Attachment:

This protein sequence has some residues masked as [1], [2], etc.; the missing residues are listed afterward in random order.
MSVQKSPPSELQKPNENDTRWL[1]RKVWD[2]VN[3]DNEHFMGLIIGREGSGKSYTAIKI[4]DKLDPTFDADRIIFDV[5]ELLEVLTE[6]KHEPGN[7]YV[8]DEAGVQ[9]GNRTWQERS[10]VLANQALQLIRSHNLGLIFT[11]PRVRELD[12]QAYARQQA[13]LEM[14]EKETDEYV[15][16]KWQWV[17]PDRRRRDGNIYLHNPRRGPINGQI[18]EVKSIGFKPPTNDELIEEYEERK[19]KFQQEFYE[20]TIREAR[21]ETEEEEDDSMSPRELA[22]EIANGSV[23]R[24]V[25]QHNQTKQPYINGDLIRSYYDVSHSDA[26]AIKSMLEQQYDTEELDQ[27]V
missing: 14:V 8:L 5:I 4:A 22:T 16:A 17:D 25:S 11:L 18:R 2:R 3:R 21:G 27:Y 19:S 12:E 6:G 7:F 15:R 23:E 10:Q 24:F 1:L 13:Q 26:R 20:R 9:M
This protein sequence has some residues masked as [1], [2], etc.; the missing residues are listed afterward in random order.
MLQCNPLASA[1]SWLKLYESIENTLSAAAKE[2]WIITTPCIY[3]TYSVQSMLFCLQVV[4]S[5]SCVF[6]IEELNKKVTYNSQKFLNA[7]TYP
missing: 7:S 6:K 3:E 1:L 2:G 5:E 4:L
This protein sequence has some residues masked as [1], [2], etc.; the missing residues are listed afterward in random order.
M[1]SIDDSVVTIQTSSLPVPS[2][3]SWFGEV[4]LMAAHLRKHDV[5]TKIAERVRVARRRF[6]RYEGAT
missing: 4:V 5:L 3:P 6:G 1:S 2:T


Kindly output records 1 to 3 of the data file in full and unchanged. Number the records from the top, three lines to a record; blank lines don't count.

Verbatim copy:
This protein sequence has some residues masked as [1], [2], etc.; the missing residues are listed afterward in random order.
MSVQKSPPSELQKPNENDTRWL[1]RKVWD[2]VN[3]DNEHFMGLIIGREGSGKSYTAIKI[4]DKLDPTFDADRIIFDV[5]ELLEVLTE[6]KHEPGN[7]YV[8]DEAGVQ[9]GNRTWQERS[10]VLANQALQLIRSHNLGLIFT[11]PRVRELD[12]QAYARQQA[13]LEM[14]EKETDEYV[15][16]KWQWV[17]PDRRRRDGNIYLHNPRRGPINGQI[18]EVKSIGFKPPTNDELIEEYEERK[19]KFQQEFYE[20]TIREAR[21]ETEEEEDDSMSPRELA[22]EIANGSV[23]R[24]V[25]QHNQTKQPYINGDLIRSYYDVSHSDA[26]AIKSMLEQQYDTEELDQ[27]V
missing: 14:V 8:L 5:I 4:A 22:T 16:A 17:D 25:S 11:L 18:R 2:R 3:R 21:G 27:Y 19:S 12:E 6:G 7:F 15:R 23:E 10:Q 24:F 1:L 13:Q 26:R 20:R 9:M
This protein sequence has some residues masked as [1], [2], etc.; the missing residues are listed afterward in random order.
MLQCNPLASA[1]SWLKLYESIENTLSAAAKE[2]WIITTPCIY[3]TYSVQSMLFCLQVV[4]S[5]SCVF[6]IEELNKKVTYNSQKFLNA[7]TYP
missing: 7:S 6:K 3:E 1:L 2:G 5:E 4:L
This protein sequence has some residues masked as [1], [2], etc.; the missing residues are listed afterward in random order.
M[1]SIDDSVVTIQTSSLPVPS[2][3]SWFGEV[4]LMAAHLRKHDV[5]TKIAERVRVARRRF[6]RYEGAT
missing: 4:V 5:L 3:P 6:G 1:S 2:T